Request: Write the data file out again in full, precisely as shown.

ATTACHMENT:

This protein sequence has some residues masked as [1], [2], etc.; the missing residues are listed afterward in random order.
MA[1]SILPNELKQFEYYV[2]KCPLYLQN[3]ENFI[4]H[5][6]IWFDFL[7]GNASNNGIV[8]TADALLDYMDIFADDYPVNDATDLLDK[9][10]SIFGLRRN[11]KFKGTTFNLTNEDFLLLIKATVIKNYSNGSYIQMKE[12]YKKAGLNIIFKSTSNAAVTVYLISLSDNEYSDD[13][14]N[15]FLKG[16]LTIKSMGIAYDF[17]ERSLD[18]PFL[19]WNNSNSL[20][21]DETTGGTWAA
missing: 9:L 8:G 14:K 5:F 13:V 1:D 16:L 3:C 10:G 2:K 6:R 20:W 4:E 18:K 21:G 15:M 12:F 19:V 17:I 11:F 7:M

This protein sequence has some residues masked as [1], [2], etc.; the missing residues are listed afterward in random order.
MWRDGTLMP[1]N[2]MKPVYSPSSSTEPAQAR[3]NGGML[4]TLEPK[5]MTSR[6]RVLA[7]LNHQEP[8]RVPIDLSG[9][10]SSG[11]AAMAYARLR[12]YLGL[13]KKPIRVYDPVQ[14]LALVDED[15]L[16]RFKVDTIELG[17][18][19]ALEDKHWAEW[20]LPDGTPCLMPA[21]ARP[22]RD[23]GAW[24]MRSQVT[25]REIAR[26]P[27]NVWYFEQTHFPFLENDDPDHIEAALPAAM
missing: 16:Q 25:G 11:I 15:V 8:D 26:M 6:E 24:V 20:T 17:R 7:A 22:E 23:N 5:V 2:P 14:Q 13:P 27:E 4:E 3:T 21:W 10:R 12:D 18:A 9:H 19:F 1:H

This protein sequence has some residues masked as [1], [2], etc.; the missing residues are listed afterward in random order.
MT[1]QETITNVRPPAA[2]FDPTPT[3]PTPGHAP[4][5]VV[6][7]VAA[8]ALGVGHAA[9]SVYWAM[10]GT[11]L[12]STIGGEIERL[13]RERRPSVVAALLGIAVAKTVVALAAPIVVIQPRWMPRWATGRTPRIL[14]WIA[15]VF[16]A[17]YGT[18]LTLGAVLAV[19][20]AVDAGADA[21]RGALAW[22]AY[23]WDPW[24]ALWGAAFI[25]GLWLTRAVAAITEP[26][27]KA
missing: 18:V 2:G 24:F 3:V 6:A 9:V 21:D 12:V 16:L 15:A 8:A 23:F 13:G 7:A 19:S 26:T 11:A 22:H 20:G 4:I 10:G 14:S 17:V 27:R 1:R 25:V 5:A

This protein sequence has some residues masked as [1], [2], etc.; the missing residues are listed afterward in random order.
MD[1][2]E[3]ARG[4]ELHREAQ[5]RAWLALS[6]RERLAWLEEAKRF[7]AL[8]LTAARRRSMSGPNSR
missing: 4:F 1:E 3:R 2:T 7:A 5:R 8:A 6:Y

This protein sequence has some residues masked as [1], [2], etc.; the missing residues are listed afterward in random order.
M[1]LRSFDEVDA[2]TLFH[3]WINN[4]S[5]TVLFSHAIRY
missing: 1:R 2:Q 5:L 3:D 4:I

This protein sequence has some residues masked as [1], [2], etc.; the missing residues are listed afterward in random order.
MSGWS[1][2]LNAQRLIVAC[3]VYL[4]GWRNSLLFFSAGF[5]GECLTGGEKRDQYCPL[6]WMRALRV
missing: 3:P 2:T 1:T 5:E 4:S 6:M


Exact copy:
This protein sequence has some residues masked as [1], [2], etc.; the missing residues are listed afterward in random order.
MA[1]SILPNELKQFEYYV[2]KCPLYLQN[3]ENFI[4]H[5][6]IWFDFL[7]GNASNNGIV[8]TADALLDYMDIFADDYPVNDATDLLDK[9][10]SIFGLRRN[11]KFKGTTFNLTNEDFLLLIKATVIKNYSNGSYIQMKE[12]YKKAGLNIIFKSTSNAAVTVYLISLSDNEYSDD[13][14]N[15]FLKG[16]LTIKSMGIAYDF[17]ERSLD[18]PFL[19]WNNSNSL[20][21]DETTGGTWAA
missing: 9:L 8:G 14:K 5:F 13:V 1:D 16:L 3:C 10:G 2:K 6:R 20:W 4:E 18:K 21:G 15:M 12:F 19:V 17:I 11:F 7:M

This protein sequence has some residues masked as [1], [2], etc.; the missing residues are listed afterward in random order.
MWRDGTLMP[1]N[2]MKPVYSPSSSTEPAQAR[3]NGGML[4]TLEPK[5]MTSR[6]RVLA[7]LNHQEP[8]RVPIDLSG[9][10]SSG[11]AAMAYARLR[12]YLGL[13]KKPIRVYDPVQ[14]LALVDED[15]L[16]RFKVDTIELG[17][18][19]ALEDKHWAEW[20]LPDGTPCLMPA[21]ARP[22]RD[23]GAW[24]MRSQVT[25]REIAR[26]P[27]NVWYFEQTHFPFLENDDPDHIEAALPAAM
missing: 16:Q 25:G 11:I 15:V 8:D 26:M 6:E 24:V 20:T 17:R 7:A 22:E 23:N 5:V 2:P 14:Q 13:P 27:E 4:E 3:T 21:W 10:R 12:D 18:A 9:H 19:F 1:H

This protein sequence has some residues masked as [1], [2], etc.; the missing residues are listed afterward in random order.
MT[1]QETITNVRPPAA[2]FDPTPT[3]PTPGHAP[4][5]VV[6][7]VAA[8]ALGVGHAA[9]SVYWAM[10]GT[11]L[12]STIGGEIERL[13]RERRPSVVAALLGIAVAKTVVALAAPIVVIQPRWMPRWATGRTPRIL[14]WIA[15]VF[16]A[17]YGT[18]LTLGAVLAV[19][20]AVDAGADA[21]RGALAW[22]AY[23]WDPW[24]ALWGAAFI[25]GLWLTRAVAAITEP[26][27]KA
missing: 18:V 2:G 24:F 3:V 6:A 9:V 21:D 12:V 16:L 15:A 8:A 23:F 13:G 7:A 19:S 26:T 11:A 22:H 20:G 4:I 10:G 14:S 17:V 27:R 1:R 25:V 5:A

This protein sequence has some residues masked as [1], [2], etc.; the missing residues are listed afterward in random order.
MD[1][2]E[3]ARG[4]ELHREAQ[5]RAWLALS[6]RERLAWLEEAKRF[7]AL[8]LTAARRRSMSGPNSR
missing: 4:F 1:E 3:R 2:T 7:A 5:R 8:A 6:Y

This protein sequence has some residues masked as [1], [2], etc.; the missing residues are listed afterward in random order.
M[1]LRSFDEVDA[2]TLFH[3]WINN[4]S[5]TVLFSHAIRY
missing: 1:R 2:Q 5:L 3:D 4:I

This protein sequence has some residues masked as [1], [2], etc.; the missing residues are listed afterward in random order.
MSGWS[1][2]LNAQRLIVAC[3]VYL[4]GWRNSLLFFSAGF[5]GECLTGGEKRDQYCPL[6]WMRALRV
missing: 3:P 2:T 1:T 5:E 4:S 6:M